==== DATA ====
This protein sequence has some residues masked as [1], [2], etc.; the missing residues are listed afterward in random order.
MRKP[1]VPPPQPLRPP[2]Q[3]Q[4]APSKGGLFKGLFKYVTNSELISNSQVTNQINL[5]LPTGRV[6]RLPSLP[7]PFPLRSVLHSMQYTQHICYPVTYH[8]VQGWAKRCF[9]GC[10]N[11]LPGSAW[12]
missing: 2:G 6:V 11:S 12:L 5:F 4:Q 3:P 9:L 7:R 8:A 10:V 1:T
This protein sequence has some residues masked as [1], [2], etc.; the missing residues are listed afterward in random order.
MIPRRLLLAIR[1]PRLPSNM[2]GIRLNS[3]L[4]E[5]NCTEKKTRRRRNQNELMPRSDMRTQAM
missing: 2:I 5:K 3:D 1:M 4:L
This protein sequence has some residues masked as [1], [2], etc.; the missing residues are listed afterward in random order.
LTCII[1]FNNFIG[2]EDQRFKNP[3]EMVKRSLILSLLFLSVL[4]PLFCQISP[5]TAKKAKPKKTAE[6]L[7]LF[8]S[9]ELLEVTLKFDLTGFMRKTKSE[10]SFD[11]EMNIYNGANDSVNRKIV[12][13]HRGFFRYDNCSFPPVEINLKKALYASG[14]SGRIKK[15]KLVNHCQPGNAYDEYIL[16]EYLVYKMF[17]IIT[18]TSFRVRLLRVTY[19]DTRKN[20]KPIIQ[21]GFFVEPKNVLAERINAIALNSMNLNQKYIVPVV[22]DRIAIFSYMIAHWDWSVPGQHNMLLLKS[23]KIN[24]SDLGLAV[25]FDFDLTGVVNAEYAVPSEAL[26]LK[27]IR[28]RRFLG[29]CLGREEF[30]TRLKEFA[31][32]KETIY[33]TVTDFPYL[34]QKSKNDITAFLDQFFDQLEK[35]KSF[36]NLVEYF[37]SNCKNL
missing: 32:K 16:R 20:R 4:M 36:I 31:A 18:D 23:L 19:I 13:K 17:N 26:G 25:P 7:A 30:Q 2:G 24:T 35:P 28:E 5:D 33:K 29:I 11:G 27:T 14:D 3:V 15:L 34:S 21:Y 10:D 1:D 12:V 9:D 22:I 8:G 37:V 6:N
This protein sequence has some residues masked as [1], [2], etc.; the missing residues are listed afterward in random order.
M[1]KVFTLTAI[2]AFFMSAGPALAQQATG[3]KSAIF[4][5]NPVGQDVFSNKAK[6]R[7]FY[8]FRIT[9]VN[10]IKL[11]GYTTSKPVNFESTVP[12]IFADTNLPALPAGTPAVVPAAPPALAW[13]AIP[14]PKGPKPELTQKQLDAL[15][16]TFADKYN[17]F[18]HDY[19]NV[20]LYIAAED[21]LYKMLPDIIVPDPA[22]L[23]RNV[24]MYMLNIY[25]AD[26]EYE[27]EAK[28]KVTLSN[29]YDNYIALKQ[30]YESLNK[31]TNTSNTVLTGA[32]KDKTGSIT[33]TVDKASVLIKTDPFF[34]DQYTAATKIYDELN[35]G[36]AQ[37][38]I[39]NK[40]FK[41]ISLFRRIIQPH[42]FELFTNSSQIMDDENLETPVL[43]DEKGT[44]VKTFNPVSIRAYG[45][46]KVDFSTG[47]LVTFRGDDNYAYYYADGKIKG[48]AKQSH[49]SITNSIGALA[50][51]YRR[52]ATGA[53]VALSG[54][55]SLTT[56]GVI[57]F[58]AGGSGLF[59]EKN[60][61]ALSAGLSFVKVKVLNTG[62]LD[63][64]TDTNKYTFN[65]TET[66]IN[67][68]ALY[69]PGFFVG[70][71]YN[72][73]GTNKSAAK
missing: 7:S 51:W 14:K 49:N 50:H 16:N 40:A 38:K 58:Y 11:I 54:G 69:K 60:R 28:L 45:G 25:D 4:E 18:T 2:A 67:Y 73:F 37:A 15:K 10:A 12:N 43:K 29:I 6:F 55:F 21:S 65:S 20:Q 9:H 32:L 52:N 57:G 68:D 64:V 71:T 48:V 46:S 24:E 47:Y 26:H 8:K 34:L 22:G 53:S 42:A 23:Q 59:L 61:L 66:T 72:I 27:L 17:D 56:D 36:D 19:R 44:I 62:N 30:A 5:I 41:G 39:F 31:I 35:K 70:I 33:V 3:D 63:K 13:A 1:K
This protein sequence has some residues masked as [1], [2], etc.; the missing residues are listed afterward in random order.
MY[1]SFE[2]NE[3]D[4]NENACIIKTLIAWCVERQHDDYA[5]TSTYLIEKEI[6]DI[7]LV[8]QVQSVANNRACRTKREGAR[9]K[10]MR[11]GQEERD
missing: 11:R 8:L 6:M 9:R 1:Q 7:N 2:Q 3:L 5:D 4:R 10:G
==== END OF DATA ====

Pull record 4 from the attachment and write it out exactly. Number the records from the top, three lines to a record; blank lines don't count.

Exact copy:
This protein sequence has some residues masked as [1], [2], etc.; the missing residues are listed afterward in random order.
M[1]KVFTLTAI[2]AFFMSAGPALAQQATG[3]KSAIF[4][5]NPVGQDVFSNKAK[6]R[7]FY[8]FRIT[9]VN[10]IKL[11]GYTTSKPVNFESTVP[12]IFADTNLPALPAGTPAVVPAAPPALAW[13]AIP[14]PKGPKPELTQKQLDAL[15][16]TFADKYN[17]F[18]HDY[19]NV[20]LYIAAED[21]LYKMLPDIIVPDPA[22]L[23]RNV[24]MYMLNIY[25]AD[26]EYE[27]EAK[28]KVTLSN[29]YDNYIALKQ[30]YESLNK[31]TNTSNTVLTGA[32]KDKTGSIT[33]TVDKASVLIKTDPFF[34]DQYTAATKIYDELN[35]G[36]AQ[37][38]I[39]NK[40]FK[41]ISLFRRIIQPH[42]FELFTNSSQIMDDENLETPVL[43]DEKGT[44]VKTFNPVSIRAYG[45][46]KVDFSTG[47]LVTFRGDDNYAYYYADGKIKG[48]AKQSH[49]SITNSIGALA[50][51]YRR[52]ATGA[53]VALSG[54][55]SLTT[56]GVI[57]F[58]AGGSGLF[59]EKN[60][61]ALSAGLSFVKVKVLNTG[62]LD[63][64]TDTNKYTFN[65]TET[66]IN[67][68]ALY[69]PGFFVG[70][71]YN[72][73]GTNKSAAK
missing: 7:S 51:W 14:K 49:N 50:H 16:N 40:A 38:K 58:Y 11:I 54:G 69:K 60:R 28:L 45:G 25:D 4:E 18:T 2:A 67:Y 73:F 37:A 15:K 10:A 12:N 43:K 29:I 6:F 55:F 21:S 65:S 20:Q 9:H 32:L 52:N 57:G 68:D 64:V 71:T 48:V 46:S 24:E 47:Y 26:H 8:K 34:L 22:G 53:S 42:A 23:Q 59:L 61:L 66:T 72:I 27:L 17:D 56:D 36:D 19:R 44:I 62:N 30:A 5:I 41:G 39:F 31:I 35:K 70:I 33:V 3:D 63:K 13:A 1:K